Somewhere along the way it occurred to me that I needed to make some big life changes and soon. In September I visited with my family in LA over a weekend where I made the teary-eyed claim to my dad that a major life change was in the works and that I would need his full support if I was to pull it off. I might have had an idea (more like a fantasy) about what it was that I wanted to do but I didn’t have a clue about how I was going to make it happen.
It was during this critical period that I’d been exchanging messages back and forth with an online therapist where I’d revealed that there was a part of me that always knew what I wanted to do but was too bashful to ever vocalize it let alone pursue it. Ever since I graduated with a degree in psychology from Colgate University I’d known that I wanted to be a coach. More than ten years would pass before I ever summoned the courage to even tell anyone. I figured I’d just be laughed at for wanting to do something so outside of the norm when it came to typical professions.
Yet there I was, with my back to the wall, being forced to consider alternate forms of employment that might not require me to use a computer for eight hours straight every day. I thought Hey, as silly as it might sound at least as a life coach I could spend most of my time on the phone instead of on a computer. Maybe I should give this serious consideration.
It was as if the invisible hand of life was forcing my hand. The circumstances were such that I felt like I had no choice but to pursue my dreams. If only I was working with a coach myself at that time to provide the encouragement and support that I would’ve needed to take that chance. Regardless, I was on my way. I was broken; physically, emotionally and spiritually but I was on my way and that meant one thing. Hope. For the first time in a long time there was this glimmer of hope that maybe I could get myself back on track. And not just back on track but onto the path that could ultimately result in the realization of some long held dreams and aspirations.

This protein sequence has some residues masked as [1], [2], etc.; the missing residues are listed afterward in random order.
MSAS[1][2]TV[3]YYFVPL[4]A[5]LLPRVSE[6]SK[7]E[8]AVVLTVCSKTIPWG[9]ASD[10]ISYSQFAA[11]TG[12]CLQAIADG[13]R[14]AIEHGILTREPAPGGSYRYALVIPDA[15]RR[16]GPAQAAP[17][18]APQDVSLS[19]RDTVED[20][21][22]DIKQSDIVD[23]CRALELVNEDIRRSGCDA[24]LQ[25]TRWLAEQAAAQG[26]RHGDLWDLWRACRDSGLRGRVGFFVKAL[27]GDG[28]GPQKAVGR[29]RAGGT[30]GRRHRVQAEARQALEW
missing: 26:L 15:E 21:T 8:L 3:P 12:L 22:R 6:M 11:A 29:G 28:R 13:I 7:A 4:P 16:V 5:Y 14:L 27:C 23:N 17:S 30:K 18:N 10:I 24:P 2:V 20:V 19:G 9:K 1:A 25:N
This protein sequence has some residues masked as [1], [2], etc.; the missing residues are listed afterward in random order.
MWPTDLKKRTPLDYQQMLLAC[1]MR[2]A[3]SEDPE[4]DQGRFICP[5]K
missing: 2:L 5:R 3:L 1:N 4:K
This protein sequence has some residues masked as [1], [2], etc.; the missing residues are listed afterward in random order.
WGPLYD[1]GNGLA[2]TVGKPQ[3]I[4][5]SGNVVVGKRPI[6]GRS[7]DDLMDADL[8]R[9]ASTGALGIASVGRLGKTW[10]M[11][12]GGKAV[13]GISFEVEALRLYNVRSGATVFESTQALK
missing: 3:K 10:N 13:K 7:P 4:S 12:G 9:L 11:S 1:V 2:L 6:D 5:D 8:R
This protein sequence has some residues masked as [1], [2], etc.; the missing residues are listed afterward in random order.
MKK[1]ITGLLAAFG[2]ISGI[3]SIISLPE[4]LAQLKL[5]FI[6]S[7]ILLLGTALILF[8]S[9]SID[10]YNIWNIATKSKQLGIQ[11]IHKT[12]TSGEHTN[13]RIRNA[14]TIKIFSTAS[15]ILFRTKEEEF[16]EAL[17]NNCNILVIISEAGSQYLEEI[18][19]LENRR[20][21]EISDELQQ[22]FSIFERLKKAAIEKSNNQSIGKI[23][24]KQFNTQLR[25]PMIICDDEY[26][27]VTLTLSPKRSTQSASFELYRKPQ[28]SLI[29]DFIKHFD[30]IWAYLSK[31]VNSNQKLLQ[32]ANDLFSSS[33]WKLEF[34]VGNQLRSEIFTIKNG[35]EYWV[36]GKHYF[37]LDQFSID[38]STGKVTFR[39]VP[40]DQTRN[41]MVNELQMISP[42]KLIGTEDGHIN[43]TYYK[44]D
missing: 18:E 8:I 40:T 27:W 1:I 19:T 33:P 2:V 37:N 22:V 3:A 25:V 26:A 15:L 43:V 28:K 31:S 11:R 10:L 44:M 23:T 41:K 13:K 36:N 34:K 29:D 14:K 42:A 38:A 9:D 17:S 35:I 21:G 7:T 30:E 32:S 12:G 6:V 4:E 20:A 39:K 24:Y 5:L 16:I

I’d turned 34 ten days before my injury. When I turned 33 I told myself, this was it. 33 was going to be the year that it all came together. As if an angel was going to swoop down from heaven and make all of the changes that I knew I’d been putting off just happen so that one day I’d wake up and I’d just be there. Wherever there was. Only nothing happened. And then it hit me. My life wasn’t going to change unless I did the difficult work of charting a new course and then setting sail.
As someone who’s grown attuned to the whispers of his intuition I could sense that this was it. This was the moment to seize my destiny and go for it. There was no turning back. I got the scent of what victory and freedom might smell like and I was off. I put a plan together and after a few weeks of working out the details I had quit my job and set sail in my car from San Francisco bound for Baja California to give myself a couple of weeks to clear my head as I explored various surf spots along the Mexican coast. It was my first whiff of freedom and boy did it smell good! All it took was an honest assessment of the situation a conversation with my manager and an idea for what to do next.